On 16 March, MPs will debate the rules on family reunion for refugees. Currently unaccompanied child refugees cannot sponsor their parents to come to the UK. Adult refugees may be joined by a partner and dependent children under 18 years of age.
Siblings are not counted as close family members. Exceptions to these rules are only made at the discretion of Home Office decision-makers.
Change the family reunion rules
The bill proposes three things that would make family reunion easier. Firstly, the definition of a family member would widen to include siblings. Secondly, the bill has no income or age limit. This means that unaccompanied child refugees can act as a sponsor for their parents. Thirdly, it reinstates legal aid for refugee cases of family reunion.
Safe but not Settled (PDF) is a joint report by the Refugee Council and Oxfam about ongoing forced separation. The report collects personal stories and evidence about refugees, family separation and integration. The bill would make the rules affecting these families less restrictive. It would help unite families and support positive integration.
Quaker commitment to sanctuary
As Quakers we believe that there is that of God in everyone. Our Sanctuary Everywhere programme works to create a culture of welcome and hospitality. We are also working towards changing the laws creating a 'hostile environment' that push people from migrant and refugee communities into destitution, detention and deportation. It is our duty to remember the humanity of all and to provide sanctuary to all. It cannot be morally right to keep families apart when we have the ability to reunite them.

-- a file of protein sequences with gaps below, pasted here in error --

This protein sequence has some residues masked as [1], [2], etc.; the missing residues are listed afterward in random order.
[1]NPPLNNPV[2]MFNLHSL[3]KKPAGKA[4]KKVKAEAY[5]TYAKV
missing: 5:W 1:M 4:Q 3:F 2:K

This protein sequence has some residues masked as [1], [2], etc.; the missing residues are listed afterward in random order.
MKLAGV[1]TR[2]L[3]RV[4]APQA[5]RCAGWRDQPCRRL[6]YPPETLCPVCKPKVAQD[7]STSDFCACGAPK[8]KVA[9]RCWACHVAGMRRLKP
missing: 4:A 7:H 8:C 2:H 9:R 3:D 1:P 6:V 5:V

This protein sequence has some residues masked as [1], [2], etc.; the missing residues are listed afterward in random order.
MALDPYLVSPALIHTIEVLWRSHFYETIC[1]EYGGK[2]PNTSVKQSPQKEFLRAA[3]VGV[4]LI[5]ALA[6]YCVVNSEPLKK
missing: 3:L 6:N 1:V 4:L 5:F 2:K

People fleeing war or starvation should not be forced to choose between their family and their safety. Refugees granted the right to stay in the UK should be able to sponsor family members to join them.
Pass this bill in Parliament
100 MPs need to support the bill for it to reach the next stage of the legislative process. This is a Private Member's Bill, proposed by an individual MP, not the government. It is unlikely to become law without a lot of public support. And even if it doesn't become an Act, it could become legislation by being incorporated into the next Immigration Bill.
Ask your MP to support the Family Reunion Bill on 16 March. Use our letter template (Word) to contact your MP.